Stopping Sex Bias on Wikipedia – By David B. Grinberg

International Women’s Day was March 8. 
Women’s History Month ended March 31. 
Equal Pay Day was April 2.

Yet Wikipedia, the popular online encyclopedia, continues to marginalize women on its English language pages and among its staff. This conclusion is not theoretical but unequivocal. It’s based on academic studies, public statistics and anecdotal evidence.

Wikipedia’s data is daunting, according to the Wikidata Human Gender Indicator.
To wit:

• Less than 18% of 1.6 million English Wikipedia bios are about women, up from 15% in 2014.

• Put another way: of about 1,615,000 bio pages, fewer than 300,000 are about women.

• Meanwhile, men account for about 90% of all English Wikipedia’s volunteer editors.

Wikipedia’s brand image is more reflective of 1920s paternalism than 21st century modernism. The San Francisco-based nonprofit Wikimedia Foundation, which oversees Wikipedia, has a noble mission: Democratize the free flow of information and knowledge to diverse populations worldwide.

But is English Wikipedia practicing what it preaches?

Gaping Gender Gap

Consider the case of prominent science professor Donna Strickland. She was only approved for a Wikipedia page after winning the coveted Nobel Prize for Physics in 2018.

Prior to that, Wikipedia deemed her career accomplishments unworthy of recognition and rejected her bio. The unfortunate reality is that Strickland’s example is commonplace.

Strickland’s situation is emblematic of systemic sex discrimination evidenced by the gaping gender gap. Wikipedia openly acknowledges this persistent problem. Nevertheless, editors and admins I interviewed argue that Wikipedia’s gender disparity merely resembles history and social norms.

Here’s what we know for certain:

  • Women number almost half the planet’s population.
  • Women are half the USA’s population.
  • Women comprise half the American labor force.
  • Women earn more college degrees than men in the USA.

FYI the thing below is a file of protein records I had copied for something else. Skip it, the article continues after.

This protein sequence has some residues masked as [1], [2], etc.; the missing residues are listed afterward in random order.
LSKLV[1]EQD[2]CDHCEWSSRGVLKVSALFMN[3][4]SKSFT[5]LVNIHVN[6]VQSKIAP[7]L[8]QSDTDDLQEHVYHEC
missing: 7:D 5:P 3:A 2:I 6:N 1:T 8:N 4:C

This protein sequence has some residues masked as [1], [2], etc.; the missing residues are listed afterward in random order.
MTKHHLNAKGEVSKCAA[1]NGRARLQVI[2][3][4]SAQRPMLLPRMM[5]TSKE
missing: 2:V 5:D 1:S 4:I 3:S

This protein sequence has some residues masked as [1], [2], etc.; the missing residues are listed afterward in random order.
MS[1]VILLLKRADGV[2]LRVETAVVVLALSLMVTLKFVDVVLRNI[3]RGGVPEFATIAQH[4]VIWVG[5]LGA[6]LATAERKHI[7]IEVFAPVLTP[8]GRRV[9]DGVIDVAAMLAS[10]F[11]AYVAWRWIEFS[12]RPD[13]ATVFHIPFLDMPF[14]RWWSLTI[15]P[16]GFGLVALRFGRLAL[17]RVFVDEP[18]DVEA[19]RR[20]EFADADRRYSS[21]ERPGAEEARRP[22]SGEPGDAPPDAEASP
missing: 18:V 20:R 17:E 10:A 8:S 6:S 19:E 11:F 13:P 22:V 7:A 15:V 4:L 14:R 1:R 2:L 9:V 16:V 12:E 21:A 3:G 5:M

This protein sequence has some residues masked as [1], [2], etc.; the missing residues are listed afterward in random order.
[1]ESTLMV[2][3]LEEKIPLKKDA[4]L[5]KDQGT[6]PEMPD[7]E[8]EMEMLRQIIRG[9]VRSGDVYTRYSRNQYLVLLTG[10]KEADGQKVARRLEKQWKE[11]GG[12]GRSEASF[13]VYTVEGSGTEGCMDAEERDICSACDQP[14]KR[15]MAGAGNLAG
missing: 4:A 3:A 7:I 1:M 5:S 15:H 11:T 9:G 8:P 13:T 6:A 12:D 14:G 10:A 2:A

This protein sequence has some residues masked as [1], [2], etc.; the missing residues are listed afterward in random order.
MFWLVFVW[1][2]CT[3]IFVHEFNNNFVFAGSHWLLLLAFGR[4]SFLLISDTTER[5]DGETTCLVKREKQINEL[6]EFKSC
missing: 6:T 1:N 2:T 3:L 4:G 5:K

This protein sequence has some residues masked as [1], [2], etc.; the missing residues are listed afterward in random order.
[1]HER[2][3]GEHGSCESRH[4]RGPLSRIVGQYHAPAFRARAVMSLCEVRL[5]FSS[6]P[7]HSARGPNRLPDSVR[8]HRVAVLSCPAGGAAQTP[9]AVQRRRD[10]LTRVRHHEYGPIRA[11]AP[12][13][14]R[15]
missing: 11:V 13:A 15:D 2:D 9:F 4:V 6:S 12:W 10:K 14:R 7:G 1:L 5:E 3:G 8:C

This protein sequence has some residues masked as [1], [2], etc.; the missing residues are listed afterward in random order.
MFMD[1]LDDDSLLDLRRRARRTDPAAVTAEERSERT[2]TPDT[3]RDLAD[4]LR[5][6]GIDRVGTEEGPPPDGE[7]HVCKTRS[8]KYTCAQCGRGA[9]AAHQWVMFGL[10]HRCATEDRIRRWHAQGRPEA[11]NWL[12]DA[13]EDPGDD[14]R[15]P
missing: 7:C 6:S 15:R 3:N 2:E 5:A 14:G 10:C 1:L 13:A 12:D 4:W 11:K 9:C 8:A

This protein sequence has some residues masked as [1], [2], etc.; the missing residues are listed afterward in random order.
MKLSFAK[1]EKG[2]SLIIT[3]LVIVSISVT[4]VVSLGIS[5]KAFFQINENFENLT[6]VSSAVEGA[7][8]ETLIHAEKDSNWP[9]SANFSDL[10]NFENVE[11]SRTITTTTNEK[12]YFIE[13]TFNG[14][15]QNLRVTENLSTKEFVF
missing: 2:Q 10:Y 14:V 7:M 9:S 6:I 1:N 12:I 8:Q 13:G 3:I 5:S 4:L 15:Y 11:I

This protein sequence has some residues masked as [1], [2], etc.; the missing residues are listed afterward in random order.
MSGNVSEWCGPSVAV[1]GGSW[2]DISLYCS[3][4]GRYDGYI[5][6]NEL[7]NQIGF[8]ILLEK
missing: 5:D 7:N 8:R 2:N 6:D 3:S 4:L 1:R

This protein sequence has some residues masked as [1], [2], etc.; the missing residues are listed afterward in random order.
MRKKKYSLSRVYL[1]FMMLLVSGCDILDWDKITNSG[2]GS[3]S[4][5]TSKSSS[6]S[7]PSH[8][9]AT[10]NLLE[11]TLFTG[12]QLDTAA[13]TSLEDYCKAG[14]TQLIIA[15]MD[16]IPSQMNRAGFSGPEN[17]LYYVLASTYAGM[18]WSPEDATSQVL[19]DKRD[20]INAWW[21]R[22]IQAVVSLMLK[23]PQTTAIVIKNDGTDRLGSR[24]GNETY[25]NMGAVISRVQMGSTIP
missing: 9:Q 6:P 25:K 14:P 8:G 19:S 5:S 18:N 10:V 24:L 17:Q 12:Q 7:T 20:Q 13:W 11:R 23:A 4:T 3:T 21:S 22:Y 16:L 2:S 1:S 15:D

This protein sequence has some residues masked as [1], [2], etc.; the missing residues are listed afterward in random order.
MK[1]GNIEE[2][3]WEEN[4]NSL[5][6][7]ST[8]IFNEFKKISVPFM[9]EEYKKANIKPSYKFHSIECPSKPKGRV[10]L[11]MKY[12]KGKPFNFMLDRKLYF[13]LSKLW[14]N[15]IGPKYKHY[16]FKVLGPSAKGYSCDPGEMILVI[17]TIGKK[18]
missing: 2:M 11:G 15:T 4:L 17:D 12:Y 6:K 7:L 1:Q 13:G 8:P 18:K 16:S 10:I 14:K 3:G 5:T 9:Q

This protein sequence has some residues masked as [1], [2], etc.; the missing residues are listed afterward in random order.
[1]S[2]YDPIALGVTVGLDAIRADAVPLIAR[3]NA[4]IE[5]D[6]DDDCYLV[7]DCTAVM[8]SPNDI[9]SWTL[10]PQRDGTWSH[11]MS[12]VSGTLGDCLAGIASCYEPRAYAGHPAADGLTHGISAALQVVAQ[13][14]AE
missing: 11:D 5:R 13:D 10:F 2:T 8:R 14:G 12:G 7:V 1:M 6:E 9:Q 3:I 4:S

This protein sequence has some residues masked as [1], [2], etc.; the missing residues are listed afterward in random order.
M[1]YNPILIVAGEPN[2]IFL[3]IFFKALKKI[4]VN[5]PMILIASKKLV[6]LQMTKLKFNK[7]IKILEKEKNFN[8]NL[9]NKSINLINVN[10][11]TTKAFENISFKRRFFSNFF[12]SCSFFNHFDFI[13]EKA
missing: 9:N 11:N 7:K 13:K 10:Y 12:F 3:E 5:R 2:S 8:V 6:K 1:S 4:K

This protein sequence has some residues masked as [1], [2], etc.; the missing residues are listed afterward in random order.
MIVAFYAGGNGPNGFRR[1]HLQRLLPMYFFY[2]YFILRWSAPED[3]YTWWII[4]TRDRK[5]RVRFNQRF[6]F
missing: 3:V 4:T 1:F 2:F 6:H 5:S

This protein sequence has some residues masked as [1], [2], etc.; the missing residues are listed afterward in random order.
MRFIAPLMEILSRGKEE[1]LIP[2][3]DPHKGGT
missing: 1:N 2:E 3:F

To its credit, the Wikimedia Foundation (WMF) has been transparent. However, WMF has not found any solid solutions to remedy gender inequality fast enough – at least compared to the large numbers of women in the U.S. population and labor force.

Male Dominated

Sex bias on Wikipedia is alarming for many reasons. First, it’s the textbook definition of a traditionally male dominated workplace. Second, there’s a disturbing dearth of information about women’s history and related page topics on Wikipedia. Therefore, a male centric narrative of history has spread on the internet like wildfire.

Wikipedia has a monopoly on Google search engine results. The vast majority of internet searches worldwide are conducted on Google.

Wikipedia pages receive priority placement in Google search. This means Wikipedia has an airtight lock on Search Engine Optimization (SEO), which is one significant social media metric for companies and marketers. SEO impacts sales and revenue for big brands online and off.

Beyond business, gender discrimination on Wikipedia is troubling for the cause of women’s rights, as well as fostering equality and diversity generally. Sexism on English Wikipedia paints a tainted picture of women’s historical accomplishments, societal contributions and workforce representation in America.

It should be noted that Wikipedia is one of the internet’s top destinations, with tens of millions of weekly visitors. Wikipedia is also an important source of cited online information – a key digital currency in a world where “fake news” is ingrained in popular culture.

This raises a troubling question: Is Wikipedia mired in the “Middle Ages” or the Information Age?

Women in Red

There is some good news. Wikipedia is making incremental progress to narrow the gender disparity, thanks to WMF’s Women in Red project. The bad news points to the glacial pace of progress.

Women in Red is a “WikiProject within that site, focusing effort to create articles about notable women that do not currently exist there,” according to Wikipedia. “The potential for such missing articles can be determined by looking for red hyperlinks in existing Wikipedia articles or templates.”

One tool in the fight for gender equality on Wikipedia is called an edit-a-thon. Perhaps you have participated in one? These are events in which people gather to draft Wikipedia bios featuring distinguished women in history and related women’s topics.

The WMF says, “Edit-a-thons have been held to encourage female editors and increase the coverage of women’s topics.”